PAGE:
These are some of the poorest farmers in the world. More than 50 million smallholder farmers in the regions serviced by the One Acre Fund are unable to grow enough food to feed their families.

Our February donation provides 23 families of six, with the tools to increase farming and food production and profits by 50 per cent in a single season.

December 2017: The expert road to effectiveness

A blog reader recently asked me how we decide which charities are the most effective ones to give our money to each month. The short answer – we turn to the experts. There are a couple of organisations dedicated to specifically identifying the ‘top’ charities from the perspective of an effective altruist.

When looking for ideas we generally head first to The Life You Can SaveHere an expert panel uses three criteria, pithily encompassed as the ‘three Es’ – evidence, efficiency, execution – to identify recommended charities.

Because effective altruism is ruled by the head not the heart, where possible we also like to donate to charities that we can claim as a tax deduction. More money can then be donated later in the year when it’s tax return time. The Life You Can Save has a search function where you can explore recommended charities based on their tax-deductible status in the country you’re donating from.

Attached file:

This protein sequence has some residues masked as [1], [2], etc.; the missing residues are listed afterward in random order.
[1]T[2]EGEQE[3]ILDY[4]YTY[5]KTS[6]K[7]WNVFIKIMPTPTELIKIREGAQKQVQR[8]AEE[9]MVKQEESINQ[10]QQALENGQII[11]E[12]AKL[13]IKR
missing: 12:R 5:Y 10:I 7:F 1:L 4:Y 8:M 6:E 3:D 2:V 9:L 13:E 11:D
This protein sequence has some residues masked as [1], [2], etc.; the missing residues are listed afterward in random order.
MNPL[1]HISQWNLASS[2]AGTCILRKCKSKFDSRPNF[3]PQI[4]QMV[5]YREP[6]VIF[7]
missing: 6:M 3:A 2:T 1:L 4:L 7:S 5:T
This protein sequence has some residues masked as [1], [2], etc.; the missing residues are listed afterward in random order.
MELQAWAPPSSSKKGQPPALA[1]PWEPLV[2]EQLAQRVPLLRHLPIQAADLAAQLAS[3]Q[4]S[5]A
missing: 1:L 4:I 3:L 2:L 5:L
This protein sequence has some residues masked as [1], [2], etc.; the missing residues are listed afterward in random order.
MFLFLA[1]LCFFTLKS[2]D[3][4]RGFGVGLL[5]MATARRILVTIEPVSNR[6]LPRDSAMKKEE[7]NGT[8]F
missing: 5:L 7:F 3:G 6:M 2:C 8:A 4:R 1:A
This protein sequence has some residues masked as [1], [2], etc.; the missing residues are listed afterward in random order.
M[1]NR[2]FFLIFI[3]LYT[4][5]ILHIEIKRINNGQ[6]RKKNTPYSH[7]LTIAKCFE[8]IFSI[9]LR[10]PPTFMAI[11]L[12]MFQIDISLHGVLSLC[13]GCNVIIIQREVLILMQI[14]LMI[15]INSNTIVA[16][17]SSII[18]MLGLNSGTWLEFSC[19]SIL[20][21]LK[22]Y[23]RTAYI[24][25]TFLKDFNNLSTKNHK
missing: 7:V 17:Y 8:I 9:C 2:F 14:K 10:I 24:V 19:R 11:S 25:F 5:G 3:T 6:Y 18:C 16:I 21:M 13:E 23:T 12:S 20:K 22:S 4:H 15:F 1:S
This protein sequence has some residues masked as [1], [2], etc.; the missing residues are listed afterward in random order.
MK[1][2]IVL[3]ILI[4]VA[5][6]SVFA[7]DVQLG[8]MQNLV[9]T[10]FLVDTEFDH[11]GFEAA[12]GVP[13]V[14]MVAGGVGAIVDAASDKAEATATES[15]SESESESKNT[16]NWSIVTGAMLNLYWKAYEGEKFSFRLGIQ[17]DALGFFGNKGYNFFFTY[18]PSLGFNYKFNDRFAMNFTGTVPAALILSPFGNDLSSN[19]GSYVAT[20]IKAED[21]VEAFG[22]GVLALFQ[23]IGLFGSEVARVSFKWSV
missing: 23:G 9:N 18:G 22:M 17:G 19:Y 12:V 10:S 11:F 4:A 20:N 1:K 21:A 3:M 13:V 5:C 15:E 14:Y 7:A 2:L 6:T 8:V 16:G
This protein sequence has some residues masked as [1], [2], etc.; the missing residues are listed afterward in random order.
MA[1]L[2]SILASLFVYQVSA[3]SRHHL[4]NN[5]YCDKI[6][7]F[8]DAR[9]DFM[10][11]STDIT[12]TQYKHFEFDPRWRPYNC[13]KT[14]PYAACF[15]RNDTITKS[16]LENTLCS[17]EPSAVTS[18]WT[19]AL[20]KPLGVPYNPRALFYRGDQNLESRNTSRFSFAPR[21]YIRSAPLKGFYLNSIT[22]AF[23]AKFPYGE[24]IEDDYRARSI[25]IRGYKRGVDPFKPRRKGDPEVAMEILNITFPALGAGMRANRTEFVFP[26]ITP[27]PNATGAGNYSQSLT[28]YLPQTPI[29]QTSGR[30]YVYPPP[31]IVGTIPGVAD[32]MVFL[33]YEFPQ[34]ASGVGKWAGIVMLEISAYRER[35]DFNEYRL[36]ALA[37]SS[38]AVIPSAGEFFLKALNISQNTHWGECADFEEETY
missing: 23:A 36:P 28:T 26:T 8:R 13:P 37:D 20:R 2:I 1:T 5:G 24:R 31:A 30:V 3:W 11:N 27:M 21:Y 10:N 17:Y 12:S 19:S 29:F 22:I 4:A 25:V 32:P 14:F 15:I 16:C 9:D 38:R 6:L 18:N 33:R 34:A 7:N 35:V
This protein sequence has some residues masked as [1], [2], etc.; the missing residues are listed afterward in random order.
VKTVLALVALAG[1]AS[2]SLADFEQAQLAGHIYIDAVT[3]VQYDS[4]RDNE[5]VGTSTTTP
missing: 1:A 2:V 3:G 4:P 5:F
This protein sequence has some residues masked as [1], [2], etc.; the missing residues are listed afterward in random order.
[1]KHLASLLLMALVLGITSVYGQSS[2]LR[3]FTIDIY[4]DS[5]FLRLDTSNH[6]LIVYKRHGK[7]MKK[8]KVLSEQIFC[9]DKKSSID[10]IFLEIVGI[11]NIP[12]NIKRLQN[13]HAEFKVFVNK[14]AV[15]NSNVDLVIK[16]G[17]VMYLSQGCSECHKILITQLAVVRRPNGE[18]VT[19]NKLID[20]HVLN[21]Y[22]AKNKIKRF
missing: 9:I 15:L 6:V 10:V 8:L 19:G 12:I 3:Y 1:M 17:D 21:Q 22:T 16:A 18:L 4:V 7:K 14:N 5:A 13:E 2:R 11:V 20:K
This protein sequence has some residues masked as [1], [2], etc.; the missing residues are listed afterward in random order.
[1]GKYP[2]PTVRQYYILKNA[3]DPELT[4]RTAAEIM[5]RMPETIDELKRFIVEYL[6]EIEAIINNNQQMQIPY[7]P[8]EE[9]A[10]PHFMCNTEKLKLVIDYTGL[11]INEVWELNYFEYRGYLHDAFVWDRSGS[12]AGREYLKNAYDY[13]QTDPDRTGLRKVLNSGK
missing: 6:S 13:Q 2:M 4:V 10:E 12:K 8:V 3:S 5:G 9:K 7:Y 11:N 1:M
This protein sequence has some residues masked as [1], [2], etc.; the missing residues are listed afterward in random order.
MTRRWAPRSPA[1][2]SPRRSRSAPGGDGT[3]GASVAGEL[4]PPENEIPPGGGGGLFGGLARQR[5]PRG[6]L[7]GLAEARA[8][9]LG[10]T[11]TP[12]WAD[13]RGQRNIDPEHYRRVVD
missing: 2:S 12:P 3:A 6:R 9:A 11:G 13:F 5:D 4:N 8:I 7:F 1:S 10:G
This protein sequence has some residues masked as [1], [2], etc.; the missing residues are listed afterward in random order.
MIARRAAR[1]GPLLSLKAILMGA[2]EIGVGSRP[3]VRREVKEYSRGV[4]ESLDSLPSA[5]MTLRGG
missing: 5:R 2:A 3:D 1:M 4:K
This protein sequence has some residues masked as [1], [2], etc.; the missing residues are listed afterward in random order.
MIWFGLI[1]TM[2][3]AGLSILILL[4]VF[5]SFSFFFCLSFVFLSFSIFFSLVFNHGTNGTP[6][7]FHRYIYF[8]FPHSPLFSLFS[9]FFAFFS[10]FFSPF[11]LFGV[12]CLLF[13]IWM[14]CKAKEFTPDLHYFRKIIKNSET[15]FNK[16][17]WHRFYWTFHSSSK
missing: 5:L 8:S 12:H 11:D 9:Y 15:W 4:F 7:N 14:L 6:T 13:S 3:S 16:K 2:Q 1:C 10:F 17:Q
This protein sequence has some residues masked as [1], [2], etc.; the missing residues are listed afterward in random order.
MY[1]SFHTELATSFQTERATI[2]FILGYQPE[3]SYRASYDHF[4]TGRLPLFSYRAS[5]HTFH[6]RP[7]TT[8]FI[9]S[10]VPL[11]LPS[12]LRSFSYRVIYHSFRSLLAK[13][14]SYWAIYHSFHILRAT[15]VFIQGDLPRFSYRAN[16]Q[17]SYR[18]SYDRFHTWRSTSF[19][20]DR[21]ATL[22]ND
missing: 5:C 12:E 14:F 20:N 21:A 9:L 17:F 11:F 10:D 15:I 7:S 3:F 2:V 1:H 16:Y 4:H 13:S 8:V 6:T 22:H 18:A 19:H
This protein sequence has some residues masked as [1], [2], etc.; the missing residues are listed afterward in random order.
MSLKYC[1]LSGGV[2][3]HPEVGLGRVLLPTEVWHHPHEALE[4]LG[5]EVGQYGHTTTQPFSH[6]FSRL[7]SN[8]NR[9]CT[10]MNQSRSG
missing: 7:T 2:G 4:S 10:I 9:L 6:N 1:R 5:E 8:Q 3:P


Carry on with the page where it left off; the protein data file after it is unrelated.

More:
From here, you can also calculate the impact your particular donation will have. Which we love to do.

In December we’d decided to donate to the Schistosomiasis Control Initiative, which facilitates school-based distributions of deworming tablets, primarily in countries such as Ethopia, Cote d’Ivoire, DRC, Madagascar, Mozambique and the Sudan. In 2017, SCI aimed to deworm close to 50 million children and at-risk adults.

Schistosomiasis is carried by freshwater snails and is transmitted through contact with contaminated water during everyday activities, such as bathing and washing clothes, where access to clean water is limited. STH is caused by a group of intestinal parasites, and are transmitted by eggs present in human faeces, which contaminate the soil in areas where sanitation is poor. Adult worms live in the intestines and feed on host tissues.